Ayodhya verdict: decoding Allahabad HC's nine-year-old majority judgment under challenge in SC

The suit filed by the Ayodhya deity, Sri Bhagwan Ram Virajman, goes a step ahead to seek the construction of a temple on the land and the declaration of the infant deity and Ram Janam Asthan as juridical persons with untrammeled rights over the property

Updated - November 09, 2019 10:01 am IST

Published - November 09, 2019 08:09 am IST

A general view of Ayodhya.

A general view of Ayodhya.

The Supreme Court on Saturday will pass its verdict on the appeals filed by the Hindu and Muslim parties against the majority 2:1 judgment of the Allahabad High Court on September 30, 2010 in the suits filed for declaration of title and possession of the disputed 2.77-acre Ramjanmabhoomi-Babri Masjid land in Ayodhya.

The suit filed by the Ayodhya deity, Sri Bhagwan Ram Virajman, goes a step ahead to seek the construction of a temple on the land and the declaration of the infant deity and Ram Janam Asthan as juridical persons with untrammeled rights over the property.

It is important to decipher the final conclusions of the high court and individual findings of each of the three judges on the Bench – Justices S.U. Khan, Sudhir Agarwal and D.V. Sharma – to understand the issues at stake before the apex court in the nearly century-old dispute which has transgressed cultures, religions and faith of the people, namely the Hindu and Muslim communities.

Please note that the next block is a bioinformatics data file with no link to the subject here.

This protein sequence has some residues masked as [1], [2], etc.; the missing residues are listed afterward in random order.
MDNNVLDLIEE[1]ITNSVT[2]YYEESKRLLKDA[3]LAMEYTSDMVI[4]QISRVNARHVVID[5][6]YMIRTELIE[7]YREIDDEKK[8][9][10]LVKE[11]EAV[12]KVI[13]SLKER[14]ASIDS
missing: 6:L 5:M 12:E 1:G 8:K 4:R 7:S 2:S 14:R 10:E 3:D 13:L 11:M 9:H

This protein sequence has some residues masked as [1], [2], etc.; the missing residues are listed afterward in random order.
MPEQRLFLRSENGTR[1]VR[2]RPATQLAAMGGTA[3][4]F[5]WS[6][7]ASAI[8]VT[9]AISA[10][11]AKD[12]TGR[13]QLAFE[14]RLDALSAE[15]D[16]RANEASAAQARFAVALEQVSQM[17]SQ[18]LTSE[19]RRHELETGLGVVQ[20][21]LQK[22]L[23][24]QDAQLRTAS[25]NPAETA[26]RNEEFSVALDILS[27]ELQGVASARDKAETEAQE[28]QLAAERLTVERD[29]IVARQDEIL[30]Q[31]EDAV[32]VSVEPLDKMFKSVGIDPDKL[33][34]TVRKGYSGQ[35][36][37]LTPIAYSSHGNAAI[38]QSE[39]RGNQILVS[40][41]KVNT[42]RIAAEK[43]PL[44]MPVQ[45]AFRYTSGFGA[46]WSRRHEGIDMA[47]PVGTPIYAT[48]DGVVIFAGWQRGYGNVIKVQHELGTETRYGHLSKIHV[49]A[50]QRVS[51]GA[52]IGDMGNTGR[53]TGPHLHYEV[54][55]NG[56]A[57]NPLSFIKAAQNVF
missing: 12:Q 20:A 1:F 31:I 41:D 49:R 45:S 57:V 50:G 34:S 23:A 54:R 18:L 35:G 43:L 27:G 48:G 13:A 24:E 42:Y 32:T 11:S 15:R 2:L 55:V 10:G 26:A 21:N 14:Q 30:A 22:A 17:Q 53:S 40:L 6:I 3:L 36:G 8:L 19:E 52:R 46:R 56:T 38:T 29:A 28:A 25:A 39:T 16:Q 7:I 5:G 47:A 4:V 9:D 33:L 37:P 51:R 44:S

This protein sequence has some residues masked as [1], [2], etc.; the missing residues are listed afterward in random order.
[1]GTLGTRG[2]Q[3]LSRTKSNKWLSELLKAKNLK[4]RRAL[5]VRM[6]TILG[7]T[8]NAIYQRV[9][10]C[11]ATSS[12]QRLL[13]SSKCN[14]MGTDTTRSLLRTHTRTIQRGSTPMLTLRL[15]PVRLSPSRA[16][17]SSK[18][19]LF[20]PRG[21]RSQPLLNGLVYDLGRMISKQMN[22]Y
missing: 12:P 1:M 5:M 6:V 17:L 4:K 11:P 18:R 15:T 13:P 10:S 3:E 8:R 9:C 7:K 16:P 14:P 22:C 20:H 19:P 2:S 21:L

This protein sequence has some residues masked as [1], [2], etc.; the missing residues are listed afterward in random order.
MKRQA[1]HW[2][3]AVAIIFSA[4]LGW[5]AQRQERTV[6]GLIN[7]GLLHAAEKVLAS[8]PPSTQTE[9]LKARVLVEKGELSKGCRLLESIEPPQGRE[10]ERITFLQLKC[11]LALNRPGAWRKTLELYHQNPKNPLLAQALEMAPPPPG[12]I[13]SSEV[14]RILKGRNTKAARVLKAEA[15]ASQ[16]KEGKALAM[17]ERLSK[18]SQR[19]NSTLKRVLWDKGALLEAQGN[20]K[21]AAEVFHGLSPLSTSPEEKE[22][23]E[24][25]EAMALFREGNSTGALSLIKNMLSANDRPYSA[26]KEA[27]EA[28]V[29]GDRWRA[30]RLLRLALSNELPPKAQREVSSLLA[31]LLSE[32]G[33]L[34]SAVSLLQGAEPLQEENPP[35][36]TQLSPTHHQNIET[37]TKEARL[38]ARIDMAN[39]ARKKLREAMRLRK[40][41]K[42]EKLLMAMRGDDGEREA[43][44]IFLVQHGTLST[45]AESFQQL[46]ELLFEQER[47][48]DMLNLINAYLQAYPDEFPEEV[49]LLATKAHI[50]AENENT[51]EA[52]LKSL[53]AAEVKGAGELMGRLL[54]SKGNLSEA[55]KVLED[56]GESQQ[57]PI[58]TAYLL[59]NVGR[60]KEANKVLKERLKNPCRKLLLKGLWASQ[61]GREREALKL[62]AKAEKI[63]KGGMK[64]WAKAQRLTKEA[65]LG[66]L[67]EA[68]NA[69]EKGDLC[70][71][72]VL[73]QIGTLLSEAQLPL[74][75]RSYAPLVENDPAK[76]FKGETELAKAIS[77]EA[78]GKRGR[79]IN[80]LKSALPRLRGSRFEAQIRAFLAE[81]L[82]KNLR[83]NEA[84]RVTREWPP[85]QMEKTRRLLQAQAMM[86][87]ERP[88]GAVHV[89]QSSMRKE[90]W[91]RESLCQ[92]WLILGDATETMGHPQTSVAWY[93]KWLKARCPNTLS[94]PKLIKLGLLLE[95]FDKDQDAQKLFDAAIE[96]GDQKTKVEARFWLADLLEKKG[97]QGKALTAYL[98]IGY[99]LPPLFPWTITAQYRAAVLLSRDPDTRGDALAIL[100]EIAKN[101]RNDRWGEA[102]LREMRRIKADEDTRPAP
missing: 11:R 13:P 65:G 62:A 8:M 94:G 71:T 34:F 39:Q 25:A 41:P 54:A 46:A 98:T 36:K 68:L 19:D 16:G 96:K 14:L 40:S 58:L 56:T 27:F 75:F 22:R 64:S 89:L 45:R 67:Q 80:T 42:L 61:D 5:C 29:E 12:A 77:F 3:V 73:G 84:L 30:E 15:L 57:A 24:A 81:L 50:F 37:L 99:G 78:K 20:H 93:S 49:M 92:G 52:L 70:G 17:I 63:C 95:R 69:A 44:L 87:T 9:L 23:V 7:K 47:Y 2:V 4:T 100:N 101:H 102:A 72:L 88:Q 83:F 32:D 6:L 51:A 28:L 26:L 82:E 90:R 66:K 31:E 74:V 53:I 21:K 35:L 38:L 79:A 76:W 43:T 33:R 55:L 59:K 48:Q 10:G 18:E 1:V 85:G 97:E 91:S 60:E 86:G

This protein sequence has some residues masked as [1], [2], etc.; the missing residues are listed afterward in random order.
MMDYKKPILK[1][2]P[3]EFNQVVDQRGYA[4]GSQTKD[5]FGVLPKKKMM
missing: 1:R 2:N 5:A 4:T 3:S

Nine years ago, the high court had concluded that both Hindus and Muslims were joint title holders of the disputed property. It divided the property among the Hindus, Muslims and a religious sect called the Nirmohi Akhara, which claimed that it had been managing the worship at the site for time immemorial. The court had declared that Muslims should not receive a share less than one-third of the disputed premises.

Conclusions of the High Court

The central dome of the disputed building, Babri Masjid, which was demolished by kar sevaks on December 6, 1992, is the exact birthplace of Lord Ram “as per faith and belief of the Hindus”.

The area within the inner courtyard belong to members of both the communities, i.e., Hindus and Muslims as they have used it "since decades and centuries".

The area covered by the structures, namely, Ram Chabutra, Sita Rasoi and Bhandar in the outer courtyard belongs to Nirmohi Akhara.

The open area within the outer courtyard shall be shared by Nirmohi Akhara and the deity, "since it has been generally used by the Hindu people for worship at both places".

In case of grievances while partitioning the property, minor adjustments can be made to compensate the affected party from the land acquired by the Centre under the Ayodhya Act of 1993.

The acquired land should be made available to Hindus and Muslims for enjoyment of their shares in the disputed property and for separate entry for egress and ingress of the people without disturbing each others' rights.

The parties may approach the Officer on Special Duty, Ayodhya Bench at Lucknow or the Registrar, Lucknow Bench, Lucknow, for formal partition of the disputed premises, but they should maintain status quo for three months from the date of the high court judgment.